Don’t you think the loss to businesses was colossal, and now you have to ensure that there’s law and order for companies to stay open?
The elements encouraging and organizing protests are not here to fix the economy but to overthrow the Government. But when roads get blocked with protestors, it’s businesses that are adversely affected, and that’s why as the minister of public security, I’m firm on deploying the Police to break some protest rallies because they fail to stick to the rules. Today as law and order gradually return to the streets, the business community can heave a sigh of relief that they can continue unhindered because, under my purview, I’ve instructed the Police to take action, disperse any unlawful gatherings, and arrest disruptive elements. Today the Police know that as their minister, I have their backs. Today, I believe that many who were part of protests initially have realized their futility and that they aren’t achieving anything by protesting. Can anyone bring prices down by blocking roads, inconveniencing the public, hindering business places, and stopping traffic? Vehicles burn fuel when stuck in traffic during protests which are unnecessary when the country has a fuel shortage. I say with evidence that some people are tired of the protests. I received a phone call from a university student whose identity I don’t know. He lamented that he was languishing for hours at a pharmacy, unable to get vital medicine for his ailing mother. Having been part of many protests, he had realized their senselessness and appealed that I control them in the future. I was surprised because I received the telephone call out of the blue.
Your party is in the 11-party alliance independent of the Government, yet you occupy a strong cabinet portfolio in the Government. You are also known to maintain cordial relations with everyone across the divide. Don’t you think it’s time everyone came together for the country? Will you do anything about it?
Yes, it’s time for all political parties to unite. Today in my position, I’ll go out of my way to see that everyone unites for the country’s sake. People elected Gotabaya Rajapaksa for five years. I admit that there were problems during his tenure. Maybe it was mismanagement and mishandling that provoked the uprising. However, I believe no one has the right to overthrow a legally elected president or government with a mandate. An election is a platform for change. As soon as Gotabaya Rajapaksa left office and Ranil Wickremesinghe was appointed President, the protestors wanted him out without giving him the chance to prove himself. I believe certain political parties thought that if they could get rid of Gotabaya Rajapaksa and Ranil Wickremesinghe, they could take power, but it didn’t happen that way. Everyone should realize that first, we must be left with a country to do politics. We’d be left without a nation if we continue to behave as we are. We must get together to take Sri Lanka out of its current situation, for which I’ll do my best. I will channel my relationship with the other partners in the alliance and outside to move together in the future.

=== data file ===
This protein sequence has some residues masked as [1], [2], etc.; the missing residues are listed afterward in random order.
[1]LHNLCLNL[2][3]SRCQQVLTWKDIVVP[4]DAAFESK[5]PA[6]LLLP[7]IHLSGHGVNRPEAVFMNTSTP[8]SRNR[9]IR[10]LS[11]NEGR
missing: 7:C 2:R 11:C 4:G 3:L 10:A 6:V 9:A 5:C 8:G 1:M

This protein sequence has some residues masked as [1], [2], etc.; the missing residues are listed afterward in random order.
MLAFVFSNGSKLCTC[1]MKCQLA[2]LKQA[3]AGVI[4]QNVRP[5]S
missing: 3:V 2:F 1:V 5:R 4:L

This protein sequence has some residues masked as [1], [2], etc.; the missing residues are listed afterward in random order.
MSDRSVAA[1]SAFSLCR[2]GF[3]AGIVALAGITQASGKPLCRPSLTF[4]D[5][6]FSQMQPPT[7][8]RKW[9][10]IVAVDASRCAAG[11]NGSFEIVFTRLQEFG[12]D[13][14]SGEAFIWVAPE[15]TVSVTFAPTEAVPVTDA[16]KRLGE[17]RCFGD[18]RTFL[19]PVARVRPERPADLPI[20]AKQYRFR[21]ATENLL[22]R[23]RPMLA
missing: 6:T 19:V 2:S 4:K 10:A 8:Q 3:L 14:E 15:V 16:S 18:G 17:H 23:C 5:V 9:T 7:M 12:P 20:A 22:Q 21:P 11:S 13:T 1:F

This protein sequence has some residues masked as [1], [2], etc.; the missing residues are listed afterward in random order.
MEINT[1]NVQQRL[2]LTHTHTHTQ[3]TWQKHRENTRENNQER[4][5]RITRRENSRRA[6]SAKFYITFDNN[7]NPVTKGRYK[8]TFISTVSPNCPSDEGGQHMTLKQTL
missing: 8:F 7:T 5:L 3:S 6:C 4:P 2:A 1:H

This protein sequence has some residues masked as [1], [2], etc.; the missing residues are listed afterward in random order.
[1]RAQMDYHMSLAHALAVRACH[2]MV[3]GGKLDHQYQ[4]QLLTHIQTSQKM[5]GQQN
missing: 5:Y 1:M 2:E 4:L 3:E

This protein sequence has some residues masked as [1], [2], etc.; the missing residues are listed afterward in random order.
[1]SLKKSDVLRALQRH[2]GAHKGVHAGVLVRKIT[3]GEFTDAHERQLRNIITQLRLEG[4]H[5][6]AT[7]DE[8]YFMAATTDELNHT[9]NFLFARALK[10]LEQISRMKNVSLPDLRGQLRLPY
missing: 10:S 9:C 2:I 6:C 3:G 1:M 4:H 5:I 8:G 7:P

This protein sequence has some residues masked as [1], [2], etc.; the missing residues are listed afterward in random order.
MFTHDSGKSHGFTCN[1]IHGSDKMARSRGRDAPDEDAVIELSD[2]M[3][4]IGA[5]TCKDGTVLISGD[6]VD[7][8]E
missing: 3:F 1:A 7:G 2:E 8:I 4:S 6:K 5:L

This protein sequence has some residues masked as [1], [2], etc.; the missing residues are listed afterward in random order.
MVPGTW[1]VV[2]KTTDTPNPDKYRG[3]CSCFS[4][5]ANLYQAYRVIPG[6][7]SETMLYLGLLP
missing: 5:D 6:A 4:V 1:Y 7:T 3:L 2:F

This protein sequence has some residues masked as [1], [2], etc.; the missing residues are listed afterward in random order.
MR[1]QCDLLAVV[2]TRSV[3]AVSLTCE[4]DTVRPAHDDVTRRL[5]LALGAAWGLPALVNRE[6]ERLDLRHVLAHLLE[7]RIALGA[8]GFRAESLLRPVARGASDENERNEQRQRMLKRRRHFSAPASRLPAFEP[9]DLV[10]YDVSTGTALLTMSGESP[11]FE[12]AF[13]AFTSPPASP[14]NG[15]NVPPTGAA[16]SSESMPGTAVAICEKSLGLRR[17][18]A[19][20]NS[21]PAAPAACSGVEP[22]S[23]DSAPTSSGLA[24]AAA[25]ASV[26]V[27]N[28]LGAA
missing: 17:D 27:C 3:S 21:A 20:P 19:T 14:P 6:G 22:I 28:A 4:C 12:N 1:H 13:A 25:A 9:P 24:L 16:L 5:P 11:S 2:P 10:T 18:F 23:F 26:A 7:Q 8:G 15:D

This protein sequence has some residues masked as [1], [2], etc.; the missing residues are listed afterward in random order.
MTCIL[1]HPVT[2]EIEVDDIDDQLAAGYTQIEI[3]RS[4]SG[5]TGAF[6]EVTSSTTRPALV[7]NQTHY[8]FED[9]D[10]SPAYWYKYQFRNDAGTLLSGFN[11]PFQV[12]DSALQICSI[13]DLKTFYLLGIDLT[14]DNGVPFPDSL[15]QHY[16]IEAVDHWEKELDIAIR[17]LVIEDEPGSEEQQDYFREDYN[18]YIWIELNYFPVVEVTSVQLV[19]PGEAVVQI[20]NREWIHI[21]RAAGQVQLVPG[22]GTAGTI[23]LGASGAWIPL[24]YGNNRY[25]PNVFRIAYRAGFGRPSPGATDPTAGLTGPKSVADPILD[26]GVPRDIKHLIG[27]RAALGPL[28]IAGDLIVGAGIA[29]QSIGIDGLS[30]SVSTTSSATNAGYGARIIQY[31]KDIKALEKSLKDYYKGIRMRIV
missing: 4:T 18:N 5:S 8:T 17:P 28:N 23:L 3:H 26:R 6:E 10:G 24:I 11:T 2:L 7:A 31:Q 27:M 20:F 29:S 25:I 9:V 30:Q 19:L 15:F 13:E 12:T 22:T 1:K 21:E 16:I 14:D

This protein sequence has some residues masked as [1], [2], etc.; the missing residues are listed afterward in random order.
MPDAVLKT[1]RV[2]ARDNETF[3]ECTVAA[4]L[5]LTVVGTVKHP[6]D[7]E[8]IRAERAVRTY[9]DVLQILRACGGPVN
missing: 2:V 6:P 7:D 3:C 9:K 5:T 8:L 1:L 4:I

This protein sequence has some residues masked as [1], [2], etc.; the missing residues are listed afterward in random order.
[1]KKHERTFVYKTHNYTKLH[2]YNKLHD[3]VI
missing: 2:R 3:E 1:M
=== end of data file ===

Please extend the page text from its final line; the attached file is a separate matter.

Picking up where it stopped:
You come from a family that is well known for their role in education. But you are the only family member in politics. How did you enter politics?
My father, R I T Alles, was a well-known educationist who started his career as a teacher and, in 1967, founded D S Senanayake College. He also served as the state secretary to the Ministry of Education. Later he founded Gateway College, which my brother continues to manage with my daughter and son. My father was also the first Sinhala principal at Zahira College for a short time. My mother was also a deputy principal. I feel he was one of the best educators in the country who had a passion for teaching and molding students; therefore, he dedicated his entire life to teaching. I am from the private sector. In 2004 while still working in the private sector, Mangala Samaraweera invited me to take up the chairmanship of Airport and Aviation Services, which I refused. However, following much persuasion, I had no choice but to accept the position where I served for three years. While there, Mangala Samaraweera was appointed the campaign manager for the 2005 Presidential Election, which brought Mahinda Rajapaksa to power. Together with Mangala Samaraweera, I was part and parcel of Mahinda Rajapaksa’s victory. Then one day, I was summoned to Temple Trees, where I was told of my appointment as the party coordinator for the Gampaha district, which sealed my place in politics. Before that, I had no intention of entering politics. My foray into politics began with my involvement in organizing the 2005 Presidential Election campaign with Mangala Samaraweera.